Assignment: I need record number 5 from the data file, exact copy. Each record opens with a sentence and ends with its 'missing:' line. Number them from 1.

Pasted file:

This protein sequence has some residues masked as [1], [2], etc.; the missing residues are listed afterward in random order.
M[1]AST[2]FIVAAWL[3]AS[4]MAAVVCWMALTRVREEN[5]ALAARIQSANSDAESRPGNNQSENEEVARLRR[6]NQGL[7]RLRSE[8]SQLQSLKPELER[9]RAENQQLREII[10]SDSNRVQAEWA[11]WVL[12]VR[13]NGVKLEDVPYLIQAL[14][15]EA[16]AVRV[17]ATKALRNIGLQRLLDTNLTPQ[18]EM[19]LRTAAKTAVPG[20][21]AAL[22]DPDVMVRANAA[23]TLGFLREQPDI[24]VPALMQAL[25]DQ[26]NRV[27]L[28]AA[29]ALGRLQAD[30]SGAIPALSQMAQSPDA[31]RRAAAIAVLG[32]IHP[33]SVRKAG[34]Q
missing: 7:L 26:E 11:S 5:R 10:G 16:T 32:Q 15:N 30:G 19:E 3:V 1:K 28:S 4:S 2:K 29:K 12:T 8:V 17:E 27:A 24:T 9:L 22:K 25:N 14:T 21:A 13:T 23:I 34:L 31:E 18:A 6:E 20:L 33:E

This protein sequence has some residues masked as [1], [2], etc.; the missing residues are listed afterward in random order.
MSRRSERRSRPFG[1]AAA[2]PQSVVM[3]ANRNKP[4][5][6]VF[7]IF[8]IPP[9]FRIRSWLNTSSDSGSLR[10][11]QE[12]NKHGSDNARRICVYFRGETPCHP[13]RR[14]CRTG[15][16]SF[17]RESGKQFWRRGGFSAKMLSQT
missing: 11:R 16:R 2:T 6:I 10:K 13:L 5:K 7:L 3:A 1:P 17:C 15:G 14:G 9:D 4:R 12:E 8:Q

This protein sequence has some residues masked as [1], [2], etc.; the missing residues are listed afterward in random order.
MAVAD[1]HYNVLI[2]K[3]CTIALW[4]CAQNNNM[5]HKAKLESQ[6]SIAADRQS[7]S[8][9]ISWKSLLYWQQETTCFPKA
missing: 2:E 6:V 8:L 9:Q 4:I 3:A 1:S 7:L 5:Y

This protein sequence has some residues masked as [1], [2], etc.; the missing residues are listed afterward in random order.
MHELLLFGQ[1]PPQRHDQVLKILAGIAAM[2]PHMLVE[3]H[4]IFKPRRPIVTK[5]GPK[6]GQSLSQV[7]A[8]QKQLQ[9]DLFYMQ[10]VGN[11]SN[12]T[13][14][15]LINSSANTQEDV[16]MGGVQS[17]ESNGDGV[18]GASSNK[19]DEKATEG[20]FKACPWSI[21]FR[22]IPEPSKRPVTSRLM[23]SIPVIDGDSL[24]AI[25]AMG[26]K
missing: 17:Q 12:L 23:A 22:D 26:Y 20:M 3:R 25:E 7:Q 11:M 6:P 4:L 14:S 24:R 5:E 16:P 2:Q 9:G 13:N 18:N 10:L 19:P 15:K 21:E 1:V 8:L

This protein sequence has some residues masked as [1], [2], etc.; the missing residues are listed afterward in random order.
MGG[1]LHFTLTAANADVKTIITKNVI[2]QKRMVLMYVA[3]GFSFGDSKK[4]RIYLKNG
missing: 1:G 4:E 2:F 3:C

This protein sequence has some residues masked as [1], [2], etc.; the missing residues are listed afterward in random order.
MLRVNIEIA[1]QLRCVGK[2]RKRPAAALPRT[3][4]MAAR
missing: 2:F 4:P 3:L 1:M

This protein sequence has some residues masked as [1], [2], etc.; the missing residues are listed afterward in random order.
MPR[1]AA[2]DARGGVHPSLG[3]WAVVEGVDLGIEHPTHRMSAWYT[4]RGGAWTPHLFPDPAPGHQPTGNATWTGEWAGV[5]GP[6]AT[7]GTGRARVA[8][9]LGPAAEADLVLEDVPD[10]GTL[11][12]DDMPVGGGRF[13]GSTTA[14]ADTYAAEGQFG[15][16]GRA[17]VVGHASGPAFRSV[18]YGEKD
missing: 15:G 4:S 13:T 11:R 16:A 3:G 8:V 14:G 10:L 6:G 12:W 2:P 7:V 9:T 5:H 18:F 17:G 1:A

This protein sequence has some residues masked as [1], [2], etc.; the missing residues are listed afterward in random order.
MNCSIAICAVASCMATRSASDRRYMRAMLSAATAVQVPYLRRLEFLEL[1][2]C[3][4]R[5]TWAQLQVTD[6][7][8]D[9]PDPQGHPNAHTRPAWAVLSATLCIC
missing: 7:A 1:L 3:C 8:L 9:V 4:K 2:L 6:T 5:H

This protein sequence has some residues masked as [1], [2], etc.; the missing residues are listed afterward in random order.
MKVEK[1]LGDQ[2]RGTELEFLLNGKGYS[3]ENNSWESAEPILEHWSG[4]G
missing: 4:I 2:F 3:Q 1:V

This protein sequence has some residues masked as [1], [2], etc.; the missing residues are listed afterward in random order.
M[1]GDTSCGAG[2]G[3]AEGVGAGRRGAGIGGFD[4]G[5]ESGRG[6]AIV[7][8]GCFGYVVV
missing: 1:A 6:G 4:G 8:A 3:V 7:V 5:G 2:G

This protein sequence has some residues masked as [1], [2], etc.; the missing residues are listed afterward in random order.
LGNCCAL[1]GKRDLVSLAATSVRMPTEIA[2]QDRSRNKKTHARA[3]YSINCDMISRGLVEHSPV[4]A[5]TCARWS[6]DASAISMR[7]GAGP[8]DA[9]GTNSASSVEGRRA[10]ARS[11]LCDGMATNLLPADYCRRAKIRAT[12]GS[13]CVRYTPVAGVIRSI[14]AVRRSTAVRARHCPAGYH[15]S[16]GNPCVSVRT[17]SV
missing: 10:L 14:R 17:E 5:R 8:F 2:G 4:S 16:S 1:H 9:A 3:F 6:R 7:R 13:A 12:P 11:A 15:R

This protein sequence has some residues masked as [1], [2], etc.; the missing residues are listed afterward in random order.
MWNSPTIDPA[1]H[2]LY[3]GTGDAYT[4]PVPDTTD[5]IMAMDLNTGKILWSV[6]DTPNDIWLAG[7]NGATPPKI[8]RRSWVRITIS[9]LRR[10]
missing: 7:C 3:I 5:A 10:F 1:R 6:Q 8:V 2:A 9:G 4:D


This protein sequence has some residues masked as [1], [2], etc.; the missing residues are listed afterward in random order.
MGG[1]LHFTLTAANADVKTIITKNVI[2]QKRMVLMYVA[3]GFSFGDSKK[4]RIYLKNG
missing: 1:G 4:E 2:F 3:C